Economic anxiety has nearly tripled among consumers in past six months
Economic anxiety is not just rising, it is sprinting its way to new heights, with 61 percent of consumers saying they feel high or severe levels of anxiety, according to the most recent Yankelovich study fielded in June 2008.
The latest Yankelovich tracking of economic worries finds that 37 percent of consumers feel severe economic anxiety, a number that has nearly tripled in only six months. In the first wave of tracking in January 2008, only 14 percent of consumers felt severe economic anxiety, while 19 percent felt high anxiety and 32 percent felt moderate anxiety.
"As the price of gas and other necessities rise, consumer anxiety is following suit," said J. Walker Smith, president of Yankelovich MONITOR. "This has huge implications for marketers, because people will continue to make significant cutbacks." According to Smith, the often ambiguous and sometimes conflicting economic indicators don't show the reality of the current economy.
"What matters is what people feel. And what people feel right now is verging on panic," said Smith. "What the economy needs most right now is firm, confident leadership -- a strong voice to steady the nerves and boost the resolve of consumers."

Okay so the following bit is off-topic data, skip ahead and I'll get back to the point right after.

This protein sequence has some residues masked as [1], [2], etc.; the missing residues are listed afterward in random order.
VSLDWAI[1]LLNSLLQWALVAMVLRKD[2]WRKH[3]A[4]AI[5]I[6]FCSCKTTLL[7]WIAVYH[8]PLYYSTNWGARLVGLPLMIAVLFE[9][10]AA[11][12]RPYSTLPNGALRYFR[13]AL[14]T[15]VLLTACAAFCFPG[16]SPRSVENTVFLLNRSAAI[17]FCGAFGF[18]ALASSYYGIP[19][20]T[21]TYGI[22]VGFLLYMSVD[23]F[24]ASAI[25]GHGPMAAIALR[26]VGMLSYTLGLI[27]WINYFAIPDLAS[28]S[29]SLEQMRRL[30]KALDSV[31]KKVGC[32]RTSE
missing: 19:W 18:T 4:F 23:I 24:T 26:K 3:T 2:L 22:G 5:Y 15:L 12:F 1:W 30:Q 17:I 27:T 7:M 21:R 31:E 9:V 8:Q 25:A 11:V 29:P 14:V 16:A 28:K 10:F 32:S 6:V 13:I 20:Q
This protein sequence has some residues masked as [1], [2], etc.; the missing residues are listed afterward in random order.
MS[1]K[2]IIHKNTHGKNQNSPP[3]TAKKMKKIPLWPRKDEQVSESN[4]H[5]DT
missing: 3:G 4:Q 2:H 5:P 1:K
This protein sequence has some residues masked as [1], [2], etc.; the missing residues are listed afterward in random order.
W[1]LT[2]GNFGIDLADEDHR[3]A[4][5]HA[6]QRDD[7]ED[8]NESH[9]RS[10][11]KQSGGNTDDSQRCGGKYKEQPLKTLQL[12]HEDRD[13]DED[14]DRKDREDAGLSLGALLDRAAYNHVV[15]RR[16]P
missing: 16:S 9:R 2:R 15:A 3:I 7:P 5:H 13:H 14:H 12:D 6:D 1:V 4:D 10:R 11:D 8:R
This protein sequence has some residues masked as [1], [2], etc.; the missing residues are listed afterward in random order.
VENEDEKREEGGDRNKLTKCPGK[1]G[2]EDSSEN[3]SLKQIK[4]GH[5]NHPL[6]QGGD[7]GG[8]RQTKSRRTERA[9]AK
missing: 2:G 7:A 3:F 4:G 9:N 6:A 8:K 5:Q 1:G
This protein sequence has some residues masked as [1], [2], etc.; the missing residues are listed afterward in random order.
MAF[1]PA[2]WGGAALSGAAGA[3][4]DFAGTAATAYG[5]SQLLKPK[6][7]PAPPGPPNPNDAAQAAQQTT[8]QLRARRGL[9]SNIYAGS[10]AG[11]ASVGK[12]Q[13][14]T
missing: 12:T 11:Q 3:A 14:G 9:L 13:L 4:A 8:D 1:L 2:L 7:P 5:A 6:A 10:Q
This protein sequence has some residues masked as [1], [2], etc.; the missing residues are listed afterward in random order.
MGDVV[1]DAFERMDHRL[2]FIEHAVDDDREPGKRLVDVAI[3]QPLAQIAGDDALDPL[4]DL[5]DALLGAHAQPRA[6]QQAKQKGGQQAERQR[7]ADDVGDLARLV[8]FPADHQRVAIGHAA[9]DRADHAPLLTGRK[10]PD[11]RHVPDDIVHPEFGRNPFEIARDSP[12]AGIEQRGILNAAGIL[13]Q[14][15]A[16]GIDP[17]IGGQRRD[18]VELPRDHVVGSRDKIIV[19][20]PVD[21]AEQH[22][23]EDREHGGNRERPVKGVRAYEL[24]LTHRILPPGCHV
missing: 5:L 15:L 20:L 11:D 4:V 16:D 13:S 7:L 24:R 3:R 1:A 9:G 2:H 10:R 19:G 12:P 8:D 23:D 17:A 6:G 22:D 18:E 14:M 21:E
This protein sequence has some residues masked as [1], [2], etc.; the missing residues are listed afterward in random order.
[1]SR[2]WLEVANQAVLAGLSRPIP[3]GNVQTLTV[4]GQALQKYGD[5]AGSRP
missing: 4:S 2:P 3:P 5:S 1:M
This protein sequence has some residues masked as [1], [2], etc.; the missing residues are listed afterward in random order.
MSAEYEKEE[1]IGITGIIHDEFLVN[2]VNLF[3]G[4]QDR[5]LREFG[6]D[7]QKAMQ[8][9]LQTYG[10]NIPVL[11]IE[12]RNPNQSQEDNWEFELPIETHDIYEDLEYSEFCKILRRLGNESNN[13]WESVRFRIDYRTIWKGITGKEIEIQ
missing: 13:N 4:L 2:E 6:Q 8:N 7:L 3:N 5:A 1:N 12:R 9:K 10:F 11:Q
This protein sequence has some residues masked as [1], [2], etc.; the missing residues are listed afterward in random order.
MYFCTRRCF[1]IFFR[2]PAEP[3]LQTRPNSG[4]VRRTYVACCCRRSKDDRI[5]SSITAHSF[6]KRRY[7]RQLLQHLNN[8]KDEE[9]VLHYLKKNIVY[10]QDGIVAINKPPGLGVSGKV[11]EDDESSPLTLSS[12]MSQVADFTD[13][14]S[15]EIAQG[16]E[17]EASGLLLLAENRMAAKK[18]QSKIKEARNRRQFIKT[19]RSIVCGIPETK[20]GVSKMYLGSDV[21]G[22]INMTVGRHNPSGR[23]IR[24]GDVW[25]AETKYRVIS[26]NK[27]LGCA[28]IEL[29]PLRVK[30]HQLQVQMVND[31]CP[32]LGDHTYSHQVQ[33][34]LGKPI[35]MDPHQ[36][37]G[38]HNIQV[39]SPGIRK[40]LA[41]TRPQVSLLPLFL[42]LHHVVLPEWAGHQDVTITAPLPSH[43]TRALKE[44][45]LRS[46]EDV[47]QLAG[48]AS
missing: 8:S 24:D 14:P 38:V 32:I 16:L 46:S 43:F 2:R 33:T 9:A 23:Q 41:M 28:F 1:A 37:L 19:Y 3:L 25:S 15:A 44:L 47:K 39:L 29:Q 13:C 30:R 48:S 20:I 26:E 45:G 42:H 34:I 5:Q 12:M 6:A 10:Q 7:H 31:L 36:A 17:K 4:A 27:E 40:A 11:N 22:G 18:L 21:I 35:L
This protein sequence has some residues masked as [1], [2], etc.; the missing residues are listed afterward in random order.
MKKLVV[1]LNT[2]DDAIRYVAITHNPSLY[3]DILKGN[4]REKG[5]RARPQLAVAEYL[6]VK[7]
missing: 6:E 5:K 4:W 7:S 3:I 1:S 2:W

The big question is who will step up to calm consumer anxiety. "Political leaders aren't doing it, so business leaders must," Smith said. "Our data show a clear need for something in addition to a fiscal stimulus; there is a huge need for leadership. Economic anxiety is too high to be solely a function of pocketbooks alone. People want to budget, economize and save money, but they want a reason to believe in their economic futures again, too."
Voice of the Editor
Which isn’t completely true. I mean, occasionally I drop by when I manage to sneak out of the nonstop frat party over at Going Concern, but I’m mostly a wallflower over there. I’m happy to say that I’ve been given express permission (or explicit orders, if you like) to wander over here to AccountingWEB more often.
Why is that, you might ask? My job is to replace the irreplaceable Gail Perry as Editor-in-Chief. What does that mean? I don’t really know! I think it’ll be fun getting a feel for things, throwing in my own thoughts here and there, and listening to the discussions you’re having about the accounting profession.